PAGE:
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ellipse described about the circle in which a regular pentagon is constructed mapped on an ellipseenter image description here

enter image description here

The surface can be calculated from my formula

$A=\frac{a.b.\pi.\alpha}{360}$

Total area will be an ellipse

enter image description here

Area n work will be

$An=\frac{b.\sin\alpha.a \cos\alpha}{2}+\frac{b.\sin\alpha.a(1-\cos\alpha)}{2} $

$An=\frac{a.b}{2}(\sin\alpha\cos\alpha+\sin\alpha-\sin\alpha\cos\alpha) $

$An=\frac{a.b}{2}\sin\alpha=\frac{a.b}{2}\sin(\frac{360}{n}) $

How is this n part of it multiplied by n

$ A=a.b.\pi $

$ \frac{n}{2}\sin(\frac{360}{n})$ look

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3 Answers

It is $\frac{1}{5}$ of the area of the ellipse, which is $\frac{\pi}{5}ab$. The mapping from the circle to the ellipse by scaling along the $y$-axis maps the points from the pentagon, to the points on the ellipse. This mapping preserves relative areas, and since the pentagon divides the circle into $5$ equal sectors, the mapped points divide the ellipse into $5$ equal sectors.

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True to the method in the division area of ​​ellipse –  user14319 Aug 8 '11 at 19:38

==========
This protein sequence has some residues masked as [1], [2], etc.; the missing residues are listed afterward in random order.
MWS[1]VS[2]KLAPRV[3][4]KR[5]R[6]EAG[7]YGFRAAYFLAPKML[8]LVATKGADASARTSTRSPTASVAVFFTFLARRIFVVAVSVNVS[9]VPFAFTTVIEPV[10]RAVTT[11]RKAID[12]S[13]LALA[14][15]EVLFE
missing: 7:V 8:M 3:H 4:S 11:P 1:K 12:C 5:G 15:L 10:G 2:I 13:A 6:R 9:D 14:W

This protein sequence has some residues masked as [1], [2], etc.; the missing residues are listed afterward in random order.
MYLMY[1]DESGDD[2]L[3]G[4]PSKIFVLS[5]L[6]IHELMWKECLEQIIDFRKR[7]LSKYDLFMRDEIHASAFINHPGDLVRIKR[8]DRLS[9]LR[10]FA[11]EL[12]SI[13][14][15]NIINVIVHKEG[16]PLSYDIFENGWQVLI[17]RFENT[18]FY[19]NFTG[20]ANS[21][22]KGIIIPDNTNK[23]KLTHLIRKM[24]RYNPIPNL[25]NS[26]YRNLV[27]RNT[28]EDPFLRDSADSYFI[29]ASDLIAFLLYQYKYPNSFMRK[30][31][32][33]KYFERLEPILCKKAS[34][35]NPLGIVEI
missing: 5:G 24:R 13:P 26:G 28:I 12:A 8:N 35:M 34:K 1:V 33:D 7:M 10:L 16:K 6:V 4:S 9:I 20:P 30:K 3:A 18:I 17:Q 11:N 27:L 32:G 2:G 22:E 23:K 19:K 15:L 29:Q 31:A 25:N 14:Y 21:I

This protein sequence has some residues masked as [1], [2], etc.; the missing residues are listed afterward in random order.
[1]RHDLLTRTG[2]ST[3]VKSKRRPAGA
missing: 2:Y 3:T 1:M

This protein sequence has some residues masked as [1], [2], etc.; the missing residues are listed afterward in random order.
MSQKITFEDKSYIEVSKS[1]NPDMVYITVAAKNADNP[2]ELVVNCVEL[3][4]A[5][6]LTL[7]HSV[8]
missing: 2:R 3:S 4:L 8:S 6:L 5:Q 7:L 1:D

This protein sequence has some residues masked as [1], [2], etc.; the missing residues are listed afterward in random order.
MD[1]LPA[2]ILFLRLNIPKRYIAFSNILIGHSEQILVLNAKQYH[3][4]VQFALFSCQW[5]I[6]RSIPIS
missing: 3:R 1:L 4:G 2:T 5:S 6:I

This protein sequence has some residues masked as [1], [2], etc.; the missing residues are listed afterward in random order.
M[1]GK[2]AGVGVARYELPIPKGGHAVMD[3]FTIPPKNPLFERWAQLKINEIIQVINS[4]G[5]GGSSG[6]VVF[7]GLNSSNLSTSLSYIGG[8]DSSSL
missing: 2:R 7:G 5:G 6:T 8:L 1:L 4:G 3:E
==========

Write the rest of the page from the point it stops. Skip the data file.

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The above is exactly the method suggested in one of the answers to your earlier question about dividing an ellipse into an odd number of parts. But the picture certainly improves the presentation.

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Sorry, I'd not seen the earlier question. I will peruse posters' recent questions more carefully. –  robjohn Aug 8 '11 at 21:21
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The area of an ellipse sector from $0$ to $\theta$ degrees is $a b \theta/2$. The angle $\theta$ is measured along the circle with radius $a$. If a regular n-gon in inscribed into this circle then the angle of one sector is $\theta = 2\pi/n$. Hence, the area of an ellipse sector corresponding to one n-gon sector is $\pi a b / n$, for a pentagon $\pi a b / 5$.

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